What makes busy musicians want to start a new ensemble? For Venezuelan cellist Horacio Contreras, who teaches in Wisconsin and performs frequently around the world, it was a yearning to play with his old friend Simon Gollo, who teaches violin here at NMSU. They had met “more years ago than I want to say,” and later, he met pianist Ana Maria Otamendi in Venezuela. “I’d like to pay with Simon again, and what about playing with Ana Maria?,” he thought, as he recounted in this interview at the KRWG studios with Leora Zeitlin. “It’s the right moment to do it, even though we have so many things to do, just because it would be so much fun!” Now the three have formed the Reveron Trio, which will make its debut concert on Saturday at Good Samaritan Auditorium at 7:00 p.m.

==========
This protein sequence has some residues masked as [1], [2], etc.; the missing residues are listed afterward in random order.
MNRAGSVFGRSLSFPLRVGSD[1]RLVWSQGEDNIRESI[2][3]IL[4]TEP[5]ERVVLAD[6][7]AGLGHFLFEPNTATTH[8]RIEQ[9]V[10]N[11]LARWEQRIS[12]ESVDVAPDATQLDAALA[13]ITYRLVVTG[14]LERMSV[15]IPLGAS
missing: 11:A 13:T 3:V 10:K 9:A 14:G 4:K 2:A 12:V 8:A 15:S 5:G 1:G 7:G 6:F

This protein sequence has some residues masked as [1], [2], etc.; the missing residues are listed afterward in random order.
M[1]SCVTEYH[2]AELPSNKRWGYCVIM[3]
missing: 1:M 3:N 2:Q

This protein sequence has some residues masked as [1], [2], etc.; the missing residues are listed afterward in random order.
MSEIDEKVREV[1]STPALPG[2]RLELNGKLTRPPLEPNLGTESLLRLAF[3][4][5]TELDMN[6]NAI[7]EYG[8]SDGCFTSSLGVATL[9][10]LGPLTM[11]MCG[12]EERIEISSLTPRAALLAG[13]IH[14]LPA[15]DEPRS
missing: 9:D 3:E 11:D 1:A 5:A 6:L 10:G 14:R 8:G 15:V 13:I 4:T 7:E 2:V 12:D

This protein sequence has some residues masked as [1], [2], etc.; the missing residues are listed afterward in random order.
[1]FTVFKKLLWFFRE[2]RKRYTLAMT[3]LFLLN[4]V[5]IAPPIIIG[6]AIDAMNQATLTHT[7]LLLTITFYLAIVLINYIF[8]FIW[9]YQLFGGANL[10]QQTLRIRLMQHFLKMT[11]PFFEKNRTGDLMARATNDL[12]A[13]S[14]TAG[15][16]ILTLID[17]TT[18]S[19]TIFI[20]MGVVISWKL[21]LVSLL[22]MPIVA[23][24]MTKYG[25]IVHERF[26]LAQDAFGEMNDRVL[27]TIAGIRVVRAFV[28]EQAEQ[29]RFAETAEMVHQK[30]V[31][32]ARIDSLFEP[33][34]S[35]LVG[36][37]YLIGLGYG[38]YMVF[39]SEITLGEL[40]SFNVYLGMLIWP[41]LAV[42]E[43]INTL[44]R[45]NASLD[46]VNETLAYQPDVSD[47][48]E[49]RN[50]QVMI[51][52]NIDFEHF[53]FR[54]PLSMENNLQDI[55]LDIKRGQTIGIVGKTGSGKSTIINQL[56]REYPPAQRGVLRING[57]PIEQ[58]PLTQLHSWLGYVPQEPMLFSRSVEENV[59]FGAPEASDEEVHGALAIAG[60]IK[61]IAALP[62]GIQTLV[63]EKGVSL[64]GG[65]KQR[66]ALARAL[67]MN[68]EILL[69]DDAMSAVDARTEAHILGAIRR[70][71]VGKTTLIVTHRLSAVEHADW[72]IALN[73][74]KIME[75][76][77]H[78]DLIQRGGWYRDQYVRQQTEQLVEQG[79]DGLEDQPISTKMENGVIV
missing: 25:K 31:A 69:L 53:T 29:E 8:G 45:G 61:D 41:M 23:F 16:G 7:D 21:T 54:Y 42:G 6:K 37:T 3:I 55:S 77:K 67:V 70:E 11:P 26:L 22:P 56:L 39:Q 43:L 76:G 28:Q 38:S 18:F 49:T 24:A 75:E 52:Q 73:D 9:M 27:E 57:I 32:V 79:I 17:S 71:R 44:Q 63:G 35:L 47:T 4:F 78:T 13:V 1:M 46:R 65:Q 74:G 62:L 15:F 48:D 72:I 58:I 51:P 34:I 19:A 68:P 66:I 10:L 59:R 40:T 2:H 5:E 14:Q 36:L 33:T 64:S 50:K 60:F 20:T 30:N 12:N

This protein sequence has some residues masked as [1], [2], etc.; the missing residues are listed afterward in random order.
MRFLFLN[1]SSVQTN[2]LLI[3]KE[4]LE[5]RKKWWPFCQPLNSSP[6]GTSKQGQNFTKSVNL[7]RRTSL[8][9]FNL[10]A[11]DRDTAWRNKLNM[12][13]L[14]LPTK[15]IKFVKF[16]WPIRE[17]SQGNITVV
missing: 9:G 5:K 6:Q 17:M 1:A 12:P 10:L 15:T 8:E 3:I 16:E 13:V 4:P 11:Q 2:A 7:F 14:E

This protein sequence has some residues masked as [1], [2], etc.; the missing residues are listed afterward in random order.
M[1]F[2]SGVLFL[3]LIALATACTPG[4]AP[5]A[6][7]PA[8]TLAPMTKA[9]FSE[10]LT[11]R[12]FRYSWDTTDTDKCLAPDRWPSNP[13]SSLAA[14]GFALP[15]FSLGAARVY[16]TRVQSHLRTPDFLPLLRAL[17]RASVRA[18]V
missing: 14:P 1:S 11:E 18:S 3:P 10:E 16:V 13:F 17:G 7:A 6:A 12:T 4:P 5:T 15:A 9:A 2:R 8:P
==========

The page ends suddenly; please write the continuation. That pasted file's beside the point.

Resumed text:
The ensemble is named for the famous Venezuelan artist Armando Reveron, and pays tribute to the country where all three musicians were born and raised. Gollo and Contreras grew up in the famed “El Sistema,” a nation-wide music education program that, after almost 50 years, has made Venezuela the most significant classical music center in Latin America. “Music is a human right,” Gollo noted in discussing the program. “It’s not a luxury, and shouldn’t be any more for anybody. That’s why El Sistema became such an important program in the world.” Otamendi joins Gollo and Contreras from her new position as professor of collaborative piano at Louisiana State University. She worked for six years as a vocal coach for singers, and says that as a pianist, she learned from the experience that “We need to breathe like singers do, and we need to sing on our instruments the way singers do.”
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